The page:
A single-site pilot implementation of a novel trauma training program for prehospital providers in a resource-limited setting

Pilot Feasibility Stud. 2019 Dec 5;5:143. doi: 10.1186/s40814-019-0536-0. eCollection 2019.


Background: Prehospital (ambulance) care can reduce morbidity and mortality from trauma. Yet, there is a dearth of effective evidence-based interventions and implementation strategies. Emergency Medical Services Traumatic Shock Care (EMS-TruShoC) is a novel bundle of five core evidence-based trauma care interventions. High-Efficiency EMS Training (HEET) is an innovative training and sensitization program conducted during clinical shifts in ambulances. We assess the feasibility of implementing EMS-TruShoC using the HEET strategy, and feasibility of assessing implementation and clinical outcomes. Findings will inform a main trial.

Methods: We conducted a single-site, prospective cohort, multi-methods pilot implementation study in Western Cape EMS system of South Africa. Of the 120 providers at the study site, 12 were trainers and the remaining were eligible learners. Feasibility of implementation was guided by the RE-AIM (reach, effectiveness, adoption, implementation, and maintenance) framework. Feasibility of assessing clinical outcomes was assessed using shock indices and clinical quality of care scores, collected via abstraction of patients' prehospital trauma charts. Thresholds for progression to a main trial were developed a priori.

Results: The average of all implementation indices was 83% (standard deviation = 10.3). Reach of the HEET program was high, with 84% learners completing at least 75% of training modules. Comparing the proportion of learners attaining perfect scores in post- versus pre-implementation assessments, there was an 8-fold (52% vs. 6%) improvement in knowledge, 3-fold (39% vs. 12%) improvement in skills, and 2-fold (42% vs. 21%) increase in self-efficacy. Clinical outcomes data were successfully calculated-there were clinically significant improvements in shock indices and quality of prehospital trauma care in the post- versus pre-implementation phases. Adoption of HEET was good, evidenced by 83% of facilitator participation in trainings, and 100% of surveyed stakeholders indicating good programmatic fit for their organization. Stakeholders responded that HEET was a sustainable educational solution that aligned well with their organization. Implementation fidelity was very high; 90% of the HEET intervention and 77% of the implementation strategy were delivered as originally planned. Participants provided very positive feedback, and explained that on-the-job timing enhanced their participation. Maintenance was not relevant to assess in this pilot study.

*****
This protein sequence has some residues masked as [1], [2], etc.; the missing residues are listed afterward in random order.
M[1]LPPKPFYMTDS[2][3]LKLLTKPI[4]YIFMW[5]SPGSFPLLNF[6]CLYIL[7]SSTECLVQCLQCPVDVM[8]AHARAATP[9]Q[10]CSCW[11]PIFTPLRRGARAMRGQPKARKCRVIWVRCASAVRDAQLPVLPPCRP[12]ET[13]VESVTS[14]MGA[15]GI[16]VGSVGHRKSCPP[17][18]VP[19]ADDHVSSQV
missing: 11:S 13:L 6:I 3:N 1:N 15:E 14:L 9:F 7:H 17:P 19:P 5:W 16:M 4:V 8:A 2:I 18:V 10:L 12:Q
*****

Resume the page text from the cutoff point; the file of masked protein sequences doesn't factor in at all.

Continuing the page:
Conclusions: We successfully implemented the EMS-TruShoC educational intervention using the HEET training strategy in a single-site pilot study conducted in a low-resource international setting. All clinical outcomes were successfully calculated. Overall, this pilot study suggests high feasibility of our future, planned experimental trial.

Keywords: Education; Effectiveness; Emergency medical services; Feasibility study; Global health; Implementation science; Pilot study; Prehospital; Resource-limited; Trauma.